Two Berkeley scientific wizards have produced THC from patent GMO yeast, and are starting up business laboratory to produce the THC for $400/ kg, to compete with growers. Also they have plans to further lower cost of production to duck under taxes paywall.

  5. Eric Sunswheat March 25, 2019

    Statewide, about 80 percent of records released so far to members of the coalition have involved use-of-force investigations by departments into the actions of their officers, including those involving deadly shootings. Another 15 percent of the cases involve sustained investigations into dishonesty, and 4 percent detailed sexual misconduct, according to statistics provided by the California Reporting Project.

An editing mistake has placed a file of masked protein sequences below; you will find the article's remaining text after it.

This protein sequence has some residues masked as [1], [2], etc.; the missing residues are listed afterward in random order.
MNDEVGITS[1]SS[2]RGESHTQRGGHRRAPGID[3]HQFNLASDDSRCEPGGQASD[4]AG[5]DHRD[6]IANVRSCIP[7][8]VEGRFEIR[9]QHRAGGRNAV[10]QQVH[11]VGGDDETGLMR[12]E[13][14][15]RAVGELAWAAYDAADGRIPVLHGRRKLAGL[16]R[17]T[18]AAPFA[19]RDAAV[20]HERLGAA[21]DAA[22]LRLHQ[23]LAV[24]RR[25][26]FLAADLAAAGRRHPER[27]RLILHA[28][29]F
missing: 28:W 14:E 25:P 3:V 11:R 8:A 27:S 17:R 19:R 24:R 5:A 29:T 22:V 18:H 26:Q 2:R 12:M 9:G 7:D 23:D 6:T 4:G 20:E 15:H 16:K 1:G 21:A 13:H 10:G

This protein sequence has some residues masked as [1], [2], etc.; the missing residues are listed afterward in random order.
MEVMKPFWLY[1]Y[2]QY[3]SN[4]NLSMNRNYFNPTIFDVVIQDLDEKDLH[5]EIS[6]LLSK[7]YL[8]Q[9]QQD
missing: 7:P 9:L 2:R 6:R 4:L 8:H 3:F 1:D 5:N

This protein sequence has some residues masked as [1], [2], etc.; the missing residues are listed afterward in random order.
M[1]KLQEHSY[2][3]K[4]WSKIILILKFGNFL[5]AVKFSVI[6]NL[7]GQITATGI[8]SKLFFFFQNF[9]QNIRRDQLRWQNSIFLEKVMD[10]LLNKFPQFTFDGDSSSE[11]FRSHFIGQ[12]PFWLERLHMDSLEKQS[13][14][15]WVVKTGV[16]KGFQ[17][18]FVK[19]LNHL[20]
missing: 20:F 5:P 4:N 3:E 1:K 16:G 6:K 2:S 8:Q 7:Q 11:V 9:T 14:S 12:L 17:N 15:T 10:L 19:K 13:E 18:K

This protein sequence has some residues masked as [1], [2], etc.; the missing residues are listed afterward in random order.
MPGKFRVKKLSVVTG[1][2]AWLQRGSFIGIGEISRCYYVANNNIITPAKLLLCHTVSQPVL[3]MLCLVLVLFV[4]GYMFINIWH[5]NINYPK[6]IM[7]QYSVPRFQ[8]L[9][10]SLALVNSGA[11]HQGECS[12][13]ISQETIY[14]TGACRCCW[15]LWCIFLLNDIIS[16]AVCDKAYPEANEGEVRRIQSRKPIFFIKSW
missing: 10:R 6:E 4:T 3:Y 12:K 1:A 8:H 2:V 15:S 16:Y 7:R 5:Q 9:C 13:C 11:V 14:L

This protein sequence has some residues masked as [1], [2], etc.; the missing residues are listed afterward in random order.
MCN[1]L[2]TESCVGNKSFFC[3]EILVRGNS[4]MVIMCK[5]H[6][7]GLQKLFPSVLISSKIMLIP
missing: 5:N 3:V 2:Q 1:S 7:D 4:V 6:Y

The project includes the San Jose Mercury News and other Digital First Media newspapers in Northern and Southern California, KQED, the Los Angeles Times, the Sacramento Bee and other McClatchy papers in California, the San Francisco Chronicle and the Investigative Reporting Program at UC Berkeley, among others. The newsrooms have agreed to set aside competition and work collaboratively to share records with each other and the public.

  6. Craig Stehr March 25, 2019

    Just exchanged Facebook messages with Andy Caffrey in Garberville. In response to the latest political tracts which he shared, I just kind of spontaneously responded that after my 15th time in Washington, D.C., I am not interested in reading political tracts anymore. I suggested that he contact the authors, and recommend that they spend their time engaged in direct action. The deluge of current writing about the American political situation is about as valuable as a pitcher of warm spit.